In both of these instances, company management denied that there was any substance to the so-called ‘rumors’ that were circulating, as JPM management has now also similarly done. I also bring to your attention the decline in JPM’s share price that occurred last year while these rumors about its gold exposure circulated.
Thus, your investigation into the rumors about JPM’s activity in the gold market is timely, but the focus of your investigation should not be, as JPM management implies, how these so-called “rumors” started. Rather, your investigation should determine whether these rumors have any basis in fact. If they do, then this is to also ask for your determination whether the statements above by Messrs. Harrison and McDavid are false or misleading.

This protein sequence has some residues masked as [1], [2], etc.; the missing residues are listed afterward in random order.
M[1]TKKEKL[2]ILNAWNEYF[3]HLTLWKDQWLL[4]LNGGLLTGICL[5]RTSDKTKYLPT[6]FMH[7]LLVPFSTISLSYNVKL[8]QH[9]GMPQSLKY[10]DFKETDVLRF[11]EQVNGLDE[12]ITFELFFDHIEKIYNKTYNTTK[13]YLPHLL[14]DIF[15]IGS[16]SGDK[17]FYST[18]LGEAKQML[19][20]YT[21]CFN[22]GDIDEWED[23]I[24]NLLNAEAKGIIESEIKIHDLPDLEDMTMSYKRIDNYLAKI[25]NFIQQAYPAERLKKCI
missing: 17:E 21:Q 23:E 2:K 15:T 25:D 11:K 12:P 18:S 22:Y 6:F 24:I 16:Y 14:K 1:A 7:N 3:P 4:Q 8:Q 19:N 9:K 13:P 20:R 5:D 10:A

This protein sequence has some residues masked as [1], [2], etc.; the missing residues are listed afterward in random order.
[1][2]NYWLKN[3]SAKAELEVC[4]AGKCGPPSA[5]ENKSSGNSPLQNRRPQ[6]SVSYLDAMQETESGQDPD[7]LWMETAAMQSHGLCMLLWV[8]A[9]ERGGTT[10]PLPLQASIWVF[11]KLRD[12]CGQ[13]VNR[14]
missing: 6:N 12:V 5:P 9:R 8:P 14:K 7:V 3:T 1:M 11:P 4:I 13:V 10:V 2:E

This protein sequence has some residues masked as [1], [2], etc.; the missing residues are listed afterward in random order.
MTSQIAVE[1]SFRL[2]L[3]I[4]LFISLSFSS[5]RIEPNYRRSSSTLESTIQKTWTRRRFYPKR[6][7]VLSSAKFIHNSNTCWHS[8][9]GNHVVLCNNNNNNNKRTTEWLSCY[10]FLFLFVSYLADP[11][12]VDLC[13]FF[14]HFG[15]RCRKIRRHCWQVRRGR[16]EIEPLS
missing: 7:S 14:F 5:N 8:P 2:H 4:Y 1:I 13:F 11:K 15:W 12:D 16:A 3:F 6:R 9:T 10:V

To assist you, I would like to bring the following matters to your attention: